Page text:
I come to the question of tourism and cities. These debates always seem to take place on the assumption that we are on some fine rolling moor in Cornwall, or are up in some glorious heather-covered mountainside in Scotland, or on some sunny beach in Eastbourne, whereas the majority of tourists do not go to Cornwall, Scotland or Eastbourne. Many tourists go to Stratford-on-Avon, but a great number do not.

The biggest tourist attraction is London, and I think that the biggest tourist attraction in London is the Palace of Westminster. Millions come to Britain every year, and millions of Britons come from the provinces to London each year, to look at the attractions of the city. They come also for a holiday. Having had the discussion to which I referred earlier, they decide that this year, instead of going to Spain, they will at last go and look at the Tower of London, the Houses of Parliament, Buckingham Palace and Westminster Abbey. They decide not to go on a package tour for £50 but to be good citizens and follow the recommendations and exhortations of the Government to spend their money in the United Kingdom; and they decide to come to London.

When they come here they will not find all that number of new hotels. I do not think they will find that the prices are higher than those they would pay anywhere else in Europe, except on a package tour. Constituents and friends who come to London have told me that since the operation of S.E.T. and other imposts brought in by this Government there is a tendency for the standard of service in hotels—not, perhaps, in hotels of the type with which my hon. Friend the Member for Eastbourne (Sir C. Taylor) is connected, but in small pensions and boarding houses—to fall because they find it increasingly difficult to make a profit. If they find it more and more difficult to make a profit, inevitably they begin to cheesepare thus making it less attractive for people to come.

If that applies to the people from whom we hear regularly, our constituents, it applies probably twice as strongly to those who come to this country and to London from Europe, America and elsewhere. If our own nationals are beginning to complain that the standard of service in the more moderately priced establishments is going down as a result of S.E.T., there must be tens of thousands of foreign tourists who go home after coming here and say to their friends, "I do not know what it is—whether it is their taxation structure or something else—but London is not as good as it was when we were there five years ago, and the service we had in our hotels was much inferior to what we can get on the Continent".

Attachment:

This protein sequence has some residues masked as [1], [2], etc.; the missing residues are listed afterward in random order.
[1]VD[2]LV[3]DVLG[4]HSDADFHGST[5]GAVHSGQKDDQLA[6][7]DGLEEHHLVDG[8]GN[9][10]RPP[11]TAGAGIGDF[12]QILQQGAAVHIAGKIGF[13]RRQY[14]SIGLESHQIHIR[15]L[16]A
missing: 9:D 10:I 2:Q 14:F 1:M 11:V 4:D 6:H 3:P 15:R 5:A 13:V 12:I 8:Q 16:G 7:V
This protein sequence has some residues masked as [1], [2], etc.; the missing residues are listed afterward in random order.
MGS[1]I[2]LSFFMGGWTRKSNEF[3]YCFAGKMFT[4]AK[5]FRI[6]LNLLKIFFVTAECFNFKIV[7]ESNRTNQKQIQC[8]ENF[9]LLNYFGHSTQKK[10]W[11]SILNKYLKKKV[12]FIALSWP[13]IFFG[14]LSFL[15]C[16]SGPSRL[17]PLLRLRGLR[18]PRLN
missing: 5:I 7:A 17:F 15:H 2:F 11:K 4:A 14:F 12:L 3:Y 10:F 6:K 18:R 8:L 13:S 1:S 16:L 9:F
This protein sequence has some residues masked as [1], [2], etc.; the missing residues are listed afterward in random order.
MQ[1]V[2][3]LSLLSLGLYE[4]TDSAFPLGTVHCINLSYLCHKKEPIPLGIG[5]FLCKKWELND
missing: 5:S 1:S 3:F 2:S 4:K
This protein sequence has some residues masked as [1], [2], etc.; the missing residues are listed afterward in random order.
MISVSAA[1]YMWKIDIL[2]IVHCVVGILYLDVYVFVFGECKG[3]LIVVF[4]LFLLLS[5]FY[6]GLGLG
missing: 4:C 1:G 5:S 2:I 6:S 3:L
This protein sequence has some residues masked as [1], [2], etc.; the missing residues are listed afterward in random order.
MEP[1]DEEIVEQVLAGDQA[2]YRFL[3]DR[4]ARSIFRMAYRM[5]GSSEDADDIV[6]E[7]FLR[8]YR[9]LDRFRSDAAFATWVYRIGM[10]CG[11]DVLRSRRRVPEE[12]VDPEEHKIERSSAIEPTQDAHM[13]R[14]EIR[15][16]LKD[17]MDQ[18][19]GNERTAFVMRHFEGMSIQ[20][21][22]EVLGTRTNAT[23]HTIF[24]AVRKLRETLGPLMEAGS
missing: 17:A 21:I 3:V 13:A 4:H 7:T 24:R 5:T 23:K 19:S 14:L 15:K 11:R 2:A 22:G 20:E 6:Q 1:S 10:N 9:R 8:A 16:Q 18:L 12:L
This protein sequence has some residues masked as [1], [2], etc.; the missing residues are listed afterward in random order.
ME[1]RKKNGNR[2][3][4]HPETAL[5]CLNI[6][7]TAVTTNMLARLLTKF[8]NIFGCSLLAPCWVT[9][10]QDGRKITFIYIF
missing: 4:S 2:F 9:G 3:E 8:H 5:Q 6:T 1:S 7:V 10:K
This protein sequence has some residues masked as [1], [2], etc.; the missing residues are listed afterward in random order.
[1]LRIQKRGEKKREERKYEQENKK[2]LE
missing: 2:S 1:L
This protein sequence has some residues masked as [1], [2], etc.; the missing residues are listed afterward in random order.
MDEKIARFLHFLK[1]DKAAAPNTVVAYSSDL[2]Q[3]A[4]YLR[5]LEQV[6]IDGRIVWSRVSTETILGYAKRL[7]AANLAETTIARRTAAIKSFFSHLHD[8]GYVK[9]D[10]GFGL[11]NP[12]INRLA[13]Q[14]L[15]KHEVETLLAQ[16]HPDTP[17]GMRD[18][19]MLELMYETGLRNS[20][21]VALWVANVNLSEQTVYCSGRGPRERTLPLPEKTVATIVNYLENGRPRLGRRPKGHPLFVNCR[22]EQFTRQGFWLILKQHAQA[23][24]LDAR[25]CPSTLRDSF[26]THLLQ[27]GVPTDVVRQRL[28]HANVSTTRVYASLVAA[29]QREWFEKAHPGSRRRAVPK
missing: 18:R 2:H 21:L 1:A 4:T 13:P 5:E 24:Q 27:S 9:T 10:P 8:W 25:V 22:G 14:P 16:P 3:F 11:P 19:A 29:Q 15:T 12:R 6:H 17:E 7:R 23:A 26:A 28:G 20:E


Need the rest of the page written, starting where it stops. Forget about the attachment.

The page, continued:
I want the President of the Board of Trade to note that. It is a slow process. It does not happen dramatically. Standards do not go down dramatically, and the complaints of customers returning home are not dramatic. It is a gradual attrition. But it is something of which the right hon. Gentleman ought to take far more note than, apparently, he has taken so far.

No one will grumble about grants and the like being given to the tourist trade for the building, extension or modernisation of hotels, but the Ministry ought to take into account that, even with the growth of tourism, there would not be all these complaints unless the shoe was beginning to pinch, and pinch pretty hard, in the tourist trade. It is no use offering grants for new hotels and for improvements if as a result of our taxation structure there is not an adequate profit, or, more important, there is not the expectation of adequate profit on turnover within the establishment when it is built or improved. Despite the Government's grants, a great many establishments will not be built and a great many improvements will not take place if there is not that expectation. The outside of a factory is important, but what goes on inside is vital. If as a result of Government policy there is not that adequate return on capital, if there is not an adequate profit for people who are thinking of putting their all into these activities, the grants will not be taken up at the rate and at the speed which the right hon. Gentleman would like to see.

There is no right hon. or hon. Member who does not want the tourist trade to prosper and flourish. It would be churlish to suggest that even the Government do not want that. But they have made some fundamental mistakes. To a degree, they have done right in putting this Bill to the House, but a good deal of it, as my hon. Friend the Member for Eastbourne said, would not be necessary if they had taken action on the four fundamental points which he raised.